The English name Eastabrook is topographic in origin; that is, it was originally derived from geographic features of the region in which the first bearer of the name lived. The Middle English "Easter," meant "east," and the name meant "someone who lived to the east of the brook."
Early Origins of the Eastabrook family
The surname Eastabrook was first found in Somerset
where they held a family seat
. The first on record appears to be John le Eastbrook, who is mentioned in a volume called "Kirby's Quest for Somerset
," as living in that county during the reign of Edward III, the Confessor (1042-1066). CITATION[CLOSE]
Dickinson, F.H., Kirby's Quest for Somerset of 16th of Edward the 3rd London: Harrison and Sons, Printers in Ordinary to Her Majesty, St, Martin's Lane, 1889. Print.
The Saxon influence on English history diminished after the Battle of Hastings in 1066: the language of the courts was French for the next three centuries, but Saxon names survived.
Early History of the Eastabrook family
This web page shows only a small excerpt of our Eastabrook research.Another 151 words (11 lines of text) covering the years 1254, 1296 and 1327 are included under the topic Early Eastabrook History in all our PDF Extended History products and printed products wherever possible.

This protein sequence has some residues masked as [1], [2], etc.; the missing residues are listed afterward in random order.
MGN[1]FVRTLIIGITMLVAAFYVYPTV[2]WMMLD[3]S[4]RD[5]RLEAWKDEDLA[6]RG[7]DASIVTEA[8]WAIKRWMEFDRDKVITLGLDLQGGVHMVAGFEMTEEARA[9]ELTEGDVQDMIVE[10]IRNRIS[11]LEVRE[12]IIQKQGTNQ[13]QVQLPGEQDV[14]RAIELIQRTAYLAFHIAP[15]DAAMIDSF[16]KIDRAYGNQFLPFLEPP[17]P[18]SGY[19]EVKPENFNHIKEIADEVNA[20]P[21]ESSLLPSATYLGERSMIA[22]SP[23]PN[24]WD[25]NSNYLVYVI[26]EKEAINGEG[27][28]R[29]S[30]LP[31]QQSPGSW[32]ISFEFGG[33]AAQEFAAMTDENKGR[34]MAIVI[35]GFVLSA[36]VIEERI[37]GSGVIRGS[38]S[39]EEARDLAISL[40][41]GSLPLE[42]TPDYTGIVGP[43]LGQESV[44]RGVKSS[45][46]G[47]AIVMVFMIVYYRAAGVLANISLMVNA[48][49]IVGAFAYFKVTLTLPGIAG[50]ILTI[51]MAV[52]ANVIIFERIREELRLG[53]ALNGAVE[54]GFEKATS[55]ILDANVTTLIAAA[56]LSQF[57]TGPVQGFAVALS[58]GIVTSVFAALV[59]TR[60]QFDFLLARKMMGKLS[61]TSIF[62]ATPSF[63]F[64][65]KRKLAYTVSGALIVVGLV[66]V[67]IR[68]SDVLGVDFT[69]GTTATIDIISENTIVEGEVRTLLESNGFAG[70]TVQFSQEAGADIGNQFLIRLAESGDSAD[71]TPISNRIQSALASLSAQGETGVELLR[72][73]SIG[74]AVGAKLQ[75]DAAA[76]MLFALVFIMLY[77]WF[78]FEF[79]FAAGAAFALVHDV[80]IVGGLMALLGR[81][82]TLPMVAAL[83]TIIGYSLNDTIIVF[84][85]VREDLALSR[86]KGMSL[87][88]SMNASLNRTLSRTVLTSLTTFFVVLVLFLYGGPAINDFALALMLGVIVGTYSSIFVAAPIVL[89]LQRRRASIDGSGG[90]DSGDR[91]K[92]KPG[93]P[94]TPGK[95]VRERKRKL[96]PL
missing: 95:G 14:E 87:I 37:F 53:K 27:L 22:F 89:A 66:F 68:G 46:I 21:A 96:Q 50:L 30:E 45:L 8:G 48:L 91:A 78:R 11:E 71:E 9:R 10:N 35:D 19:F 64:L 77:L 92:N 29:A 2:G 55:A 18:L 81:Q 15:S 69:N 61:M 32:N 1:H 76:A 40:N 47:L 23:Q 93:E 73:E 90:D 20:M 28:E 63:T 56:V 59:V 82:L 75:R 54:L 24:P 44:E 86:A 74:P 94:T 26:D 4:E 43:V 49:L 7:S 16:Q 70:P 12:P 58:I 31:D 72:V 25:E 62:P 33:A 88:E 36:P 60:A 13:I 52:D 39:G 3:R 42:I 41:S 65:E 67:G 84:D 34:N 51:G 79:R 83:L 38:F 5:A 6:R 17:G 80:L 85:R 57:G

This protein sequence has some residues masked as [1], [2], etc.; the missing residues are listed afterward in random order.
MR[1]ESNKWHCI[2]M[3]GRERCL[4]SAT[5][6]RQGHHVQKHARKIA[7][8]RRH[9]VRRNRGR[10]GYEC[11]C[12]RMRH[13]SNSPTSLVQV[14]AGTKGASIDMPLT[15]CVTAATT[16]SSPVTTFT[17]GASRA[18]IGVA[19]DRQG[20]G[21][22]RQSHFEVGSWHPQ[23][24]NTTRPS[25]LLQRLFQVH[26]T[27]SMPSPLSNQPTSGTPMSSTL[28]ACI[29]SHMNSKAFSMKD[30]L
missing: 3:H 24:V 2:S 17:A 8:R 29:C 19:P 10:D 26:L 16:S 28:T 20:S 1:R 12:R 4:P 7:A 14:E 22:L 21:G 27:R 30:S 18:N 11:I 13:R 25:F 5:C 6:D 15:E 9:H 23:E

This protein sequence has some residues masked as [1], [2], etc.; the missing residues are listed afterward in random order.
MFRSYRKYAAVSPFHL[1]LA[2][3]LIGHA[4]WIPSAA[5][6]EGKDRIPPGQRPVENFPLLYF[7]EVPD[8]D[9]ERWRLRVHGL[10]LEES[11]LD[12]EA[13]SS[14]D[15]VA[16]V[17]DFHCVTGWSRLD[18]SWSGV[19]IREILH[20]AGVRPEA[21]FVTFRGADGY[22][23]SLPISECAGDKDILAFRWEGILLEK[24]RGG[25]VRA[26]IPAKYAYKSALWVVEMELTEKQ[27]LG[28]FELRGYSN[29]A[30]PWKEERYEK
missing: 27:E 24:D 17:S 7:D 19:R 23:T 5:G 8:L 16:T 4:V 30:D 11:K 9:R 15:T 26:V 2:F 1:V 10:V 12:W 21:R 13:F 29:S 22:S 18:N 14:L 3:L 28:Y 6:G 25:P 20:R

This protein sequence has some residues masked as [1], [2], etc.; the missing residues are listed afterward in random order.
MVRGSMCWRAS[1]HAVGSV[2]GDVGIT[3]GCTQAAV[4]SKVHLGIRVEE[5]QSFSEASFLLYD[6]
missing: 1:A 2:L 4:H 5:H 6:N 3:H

Eastabrook Spelling Variations
Only recently has spelling become standardized in the English language. As the English language evolved in the Middle Ages, the spelling of names changed also. The name Eastabrook has undergone many spelling variations
, including Eastbrook, Eastbrooke, Estabrooke, Easterbrook, Estbrook, Estbrooke, Eastbroke, Estabroke, Eastabroke, Estabroke and many more.
Early Notables of the Eastabrook family (pre 1700)
More information is included under the topic Early Eastabrook Notables in all our PDF Extended History products
and printed products wherever possible.
Migration of the Eastabrook family to the New World and Oceana
To escape the unstable social climate in England
of this time, many families boarded ships for the New World with the hope of finding land, opportunity, and greater religious and political freedom. Although the voyages were expensive, crowded, and difficult, those families that arrived often found greater opportunities and freedoms than they could have experienced at home. Many of those families went on to make significant contributions to the rapidly developing colonies in which they settled. Early North American records indicate many people bearing the name Eastabrook were among those contributors: Jacob Eastbrooke, a servant who was sent to a plantation in Barbados in 1660; Volintine Easterbrooks, who sailed from Newport, Rhode Island, to Falmouth, Nova Scotia in 1760.